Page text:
The lonely disintegration of the two characters in the grip of their addictions, their fantasies and hallucinations, and in Raphael's case, paranoia, the disgusting vignettes of their crumbled lives are richly told. Any boredom felt in this last part of the book is the boredom of being in the company of the nervous wreck or of the hopelessly drunk.
From the whimsical to the macabre, Patrick McCabe is often funny, and some periods in the teachers' lives such as Malachy's college days, when the provincial boy learns to become cool, and his time as a hippy in Stoke Newington are full of brilliant detail. Though here and there it irritates, Patrick McCabe's lilting way with words is ultimately memorable and persuasive. It is a rounder voice (and a more punctuated one) than that which took his previous novel, The Butcher Boy, to the Booker short-list.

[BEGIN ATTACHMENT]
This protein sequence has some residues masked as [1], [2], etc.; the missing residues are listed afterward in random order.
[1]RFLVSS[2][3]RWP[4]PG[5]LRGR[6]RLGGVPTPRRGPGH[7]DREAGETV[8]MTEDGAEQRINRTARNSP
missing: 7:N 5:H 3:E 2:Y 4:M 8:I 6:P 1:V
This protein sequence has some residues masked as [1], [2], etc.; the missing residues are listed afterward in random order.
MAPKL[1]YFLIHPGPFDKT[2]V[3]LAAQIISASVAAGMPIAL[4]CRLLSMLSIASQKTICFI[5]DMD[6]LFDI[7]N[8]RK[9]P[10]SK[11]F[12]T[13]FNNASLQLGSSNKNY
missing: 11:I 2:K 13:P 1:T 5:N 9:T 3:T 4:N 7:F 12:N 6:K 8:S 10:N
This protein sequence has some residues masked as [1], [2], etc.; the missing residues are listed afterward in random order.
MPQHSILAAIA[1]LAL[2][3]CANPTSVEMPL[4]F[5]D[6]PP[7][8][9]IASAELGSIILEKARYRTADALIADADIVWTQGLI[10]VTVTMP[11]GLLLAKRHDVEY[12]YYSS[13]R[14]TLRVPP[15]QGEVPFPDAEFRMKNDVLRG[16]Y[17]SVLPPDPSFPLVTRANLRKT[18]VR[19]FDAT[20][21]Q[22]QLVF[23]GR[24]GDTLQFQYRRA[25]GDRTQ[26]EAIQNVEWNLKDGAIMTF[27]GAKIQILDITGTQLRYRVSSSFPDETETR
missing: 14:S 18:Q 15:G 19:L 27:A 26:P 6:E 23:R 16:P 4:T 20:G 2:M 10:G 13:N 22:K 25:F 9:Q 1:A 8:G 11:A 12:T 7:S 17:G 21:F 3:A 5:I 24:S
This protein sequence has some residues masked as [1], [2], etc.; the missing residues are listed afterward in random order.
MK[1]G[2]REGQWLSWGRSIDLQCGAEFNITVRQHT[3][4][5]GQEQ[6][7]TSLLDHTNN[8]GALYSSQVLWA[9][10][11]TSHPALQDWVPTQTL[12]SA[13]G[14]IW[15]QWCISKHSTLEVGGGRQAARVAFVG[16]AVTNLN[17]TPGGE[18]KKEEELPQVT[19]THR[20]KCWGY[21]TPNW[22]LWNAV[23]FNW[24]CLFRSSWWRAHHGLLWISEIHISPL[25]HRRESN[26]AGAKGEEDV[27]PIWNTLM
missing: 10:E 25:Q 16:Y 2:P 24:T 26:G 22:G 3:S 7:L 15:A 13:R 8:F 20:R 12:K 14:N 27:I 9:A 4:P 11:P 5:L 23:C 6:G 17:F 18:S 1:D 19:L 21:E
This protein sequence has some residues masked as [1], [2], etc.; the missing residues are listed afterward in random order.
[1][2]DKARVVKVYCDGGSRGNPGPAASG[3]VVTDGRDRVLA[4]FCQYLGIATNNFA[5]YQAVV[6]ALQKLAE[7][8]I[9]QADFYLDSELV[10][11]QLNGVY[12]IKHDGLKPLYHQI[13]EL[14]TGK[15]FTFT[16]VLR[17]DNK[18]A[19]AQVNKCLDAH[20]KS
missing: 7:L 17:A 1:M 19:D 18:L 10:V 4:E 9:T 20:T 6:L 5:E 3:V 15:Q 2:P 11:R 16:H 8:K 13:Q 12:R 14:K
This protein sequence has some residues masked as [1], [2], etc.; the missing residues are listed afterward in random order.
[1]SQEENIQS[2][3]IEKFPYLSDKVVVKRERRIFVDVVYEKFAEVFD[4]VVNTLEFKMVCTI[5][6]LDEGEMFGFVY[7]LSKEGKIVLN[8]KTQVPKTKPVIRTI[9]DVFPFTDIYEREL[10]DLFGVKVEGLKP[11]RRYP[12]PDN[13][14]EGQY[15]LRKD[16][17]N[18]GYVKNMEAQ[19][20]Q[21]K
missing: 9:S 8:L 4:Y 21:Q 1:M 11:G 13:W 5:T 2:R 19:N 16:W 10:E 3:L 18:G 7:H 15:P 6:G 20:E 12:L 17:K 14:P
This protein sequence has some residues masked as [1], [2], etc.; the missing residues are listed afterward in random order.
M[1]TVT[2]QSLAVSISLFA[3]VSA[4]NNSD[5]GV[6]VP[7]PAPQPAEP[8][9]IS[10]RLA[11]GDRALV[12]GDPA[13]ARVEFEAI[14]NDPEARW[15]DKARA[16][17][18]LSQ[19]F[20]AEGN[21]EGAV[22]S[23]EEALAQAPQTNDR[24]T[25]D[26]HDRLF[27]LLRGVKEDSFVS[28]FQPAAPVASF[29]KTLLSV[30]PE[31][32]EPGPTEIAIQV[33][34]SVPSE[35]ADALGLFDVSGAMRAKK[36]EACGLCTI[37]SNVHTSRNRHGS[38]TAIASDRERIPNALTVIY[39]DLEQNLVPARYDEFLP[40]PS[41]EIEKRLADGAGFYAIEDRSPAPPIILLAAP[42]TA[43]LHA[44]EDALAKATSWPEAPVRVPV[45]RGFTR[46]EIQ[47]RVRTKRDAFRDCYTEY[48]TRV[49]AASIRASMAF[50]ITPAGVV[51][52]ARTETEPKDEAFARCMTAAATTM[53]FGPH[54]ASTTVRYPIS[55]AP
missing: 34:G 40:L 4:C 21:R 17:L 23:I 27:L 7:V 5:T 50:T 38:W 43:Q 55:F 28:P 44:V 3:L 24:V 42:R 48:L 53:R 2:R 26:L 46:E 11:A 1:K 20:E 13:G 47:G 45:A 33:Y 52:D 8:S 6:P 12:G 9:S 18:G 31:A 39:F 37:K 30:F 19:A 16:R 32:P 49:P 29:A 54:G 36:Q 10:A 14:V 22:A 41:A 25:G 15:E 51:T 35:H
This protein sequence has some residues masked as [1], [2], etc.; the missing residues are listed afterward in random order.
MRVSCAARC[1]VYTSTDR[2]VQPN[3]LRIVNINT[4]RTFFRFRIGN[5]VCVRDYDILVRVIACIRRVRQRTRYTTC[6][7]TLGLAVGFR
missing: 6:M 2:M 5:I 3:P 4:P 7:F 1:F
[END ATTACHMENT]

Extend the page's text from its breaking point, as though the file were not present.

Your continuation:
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Kirkus Reviews (review date 1 December 1996)
SOURCE: A review of Carn, in Kirkus Reviews, Vol. LXIV, No. 23, December 1, 1996, pp. 1694-95.
[In the following review, the critic lauds McCabe's Carn.]
The first U.S. publication of an early novel, [Carn] by McCabe (the acclaimed Butcher Boy, 1993, and The Dead School, 1995) once again demonstrates his unsparing, precise view of the mingled anger, sorrow, and boredom at the heart of modern Irish life.